The ecological economics of land degradation: Impacts on ecosystem service values

Paul C. Sutton, Sharolyn J. Anderson, Robert Costanza, Ida Kubiszewski

    Research output: Contribution to journalArticle


    We use two datasets to characterize impacts on ecosystem services. The first is a spatially explicit measure of the impact of human consumption or 'demand' on ecosystem services as measured by the human appropriation of net primary productivity (HANPP) derived from population distributions and aggregate national statistics. The second is an actual measure of loss of productivity or a proxy measure of 'supply' of ecosystem services derived from biophysical models, agricultural census data, and other empirical measures. This proxy measure of land degradation is the ratio of actual NPP to potential NPP. The HANPP dataset suggests that current 'demand' for NPP exceeds 'supply' at a corresponding ecosystem service value of $10.5 trillion per year. The land degradation measure suggests that we have lost $6.3 trillion per year of ecosystem service value to impaired ecosystem function. Agriculture amounts to 2.8% of global GDP. With global GDP standing at $63 trillion in 2010, all of agriculture represents $1.7 Trillion of the world's GDP. Our estimate of lost ecosystem services represent a significantly larger fraction (~ 10%) of global GDP. This is one reason the economics of land degradation is about a lot more than the market value of agricultural products alone.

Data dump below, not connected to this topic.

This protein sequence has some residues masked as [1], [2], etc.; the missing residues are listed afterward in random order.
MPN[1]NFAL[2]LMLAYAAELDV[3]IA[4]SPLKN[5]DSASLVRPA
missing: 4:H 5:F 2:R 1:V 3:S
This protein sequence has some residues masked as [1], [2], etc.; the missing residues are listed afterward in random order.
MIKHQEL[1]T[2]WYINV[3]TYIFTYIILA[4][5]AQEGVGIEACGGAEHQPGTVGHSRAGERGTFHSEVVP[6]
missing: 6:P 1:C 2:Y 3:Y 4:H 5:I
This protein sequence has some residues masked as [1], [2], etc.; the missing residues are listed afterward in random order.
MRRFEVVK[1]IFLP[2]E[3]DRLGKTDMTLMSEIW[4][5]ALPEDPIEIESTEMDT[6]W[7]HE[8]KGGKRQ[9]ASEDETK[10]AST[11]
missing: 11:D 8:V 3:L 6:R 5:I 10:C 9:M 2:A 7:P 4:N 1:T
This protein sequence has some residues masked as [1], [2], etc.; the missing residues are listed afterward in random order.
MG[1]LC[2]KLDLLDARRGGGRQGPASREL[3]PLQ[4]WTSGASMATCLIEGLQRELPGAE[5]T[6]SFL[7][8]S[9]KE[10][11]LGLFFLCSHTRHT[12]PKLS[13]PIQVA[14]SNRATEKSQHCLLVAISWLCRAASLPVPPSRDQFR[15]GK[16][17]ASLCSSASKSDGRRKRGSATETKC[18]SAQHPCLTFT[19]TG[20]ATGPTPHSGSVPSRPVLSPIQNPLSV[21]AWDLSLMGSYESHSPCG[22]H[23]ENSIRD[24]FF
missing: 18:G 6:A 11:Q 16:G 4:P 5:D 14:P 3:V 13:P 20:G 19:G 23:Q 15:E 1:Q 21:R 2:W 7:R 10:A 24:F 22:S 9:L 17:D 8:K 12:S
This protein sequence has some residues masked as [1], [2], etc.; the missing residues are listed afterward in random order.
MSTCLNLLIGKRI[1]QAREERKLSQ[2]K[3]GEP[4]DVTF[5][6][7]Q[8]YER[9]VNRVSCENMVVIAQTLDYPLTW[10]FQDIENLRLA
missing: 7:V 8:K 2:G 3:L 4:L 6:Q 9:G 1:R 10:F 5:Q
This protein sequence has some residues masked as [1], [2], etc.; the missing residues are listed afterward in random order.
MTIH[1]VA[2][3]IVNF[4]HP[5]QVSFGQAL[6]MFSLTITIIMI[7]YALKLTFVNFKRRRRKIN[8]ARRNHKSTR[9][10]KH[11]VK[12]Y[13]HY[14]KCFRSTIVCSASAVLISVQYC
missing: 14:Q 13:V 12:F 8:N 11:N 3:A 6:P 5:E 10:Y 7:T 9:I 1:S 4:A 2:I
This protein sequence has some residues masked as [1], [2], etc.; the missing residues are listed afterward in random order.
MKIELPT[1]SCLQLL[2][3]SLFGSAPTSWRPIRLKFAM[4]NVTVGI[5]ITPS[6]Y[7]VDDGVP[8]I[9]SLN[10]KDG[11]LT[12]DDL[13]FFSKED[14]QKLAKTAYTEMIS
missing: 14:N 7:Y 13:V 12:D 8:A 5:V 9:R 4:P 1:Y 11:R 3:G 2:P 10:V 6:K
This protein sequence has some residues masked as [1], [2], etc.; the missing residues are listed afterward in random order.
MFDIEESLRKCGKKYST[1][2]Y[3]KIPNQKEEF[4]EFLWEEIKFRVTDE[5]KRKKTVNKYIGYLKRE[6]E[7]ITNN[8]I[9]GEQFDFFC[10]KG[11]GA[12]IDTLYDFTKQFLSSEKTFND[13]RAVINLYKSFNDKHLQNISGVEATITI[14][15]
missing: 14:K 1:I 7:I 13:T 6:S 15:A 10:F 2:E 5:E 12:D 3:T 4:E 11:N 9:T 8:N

Original languageEnglish
    Pages (from-to)182-192
    JournalEcological Economics
    Publication statusPublished - 2016


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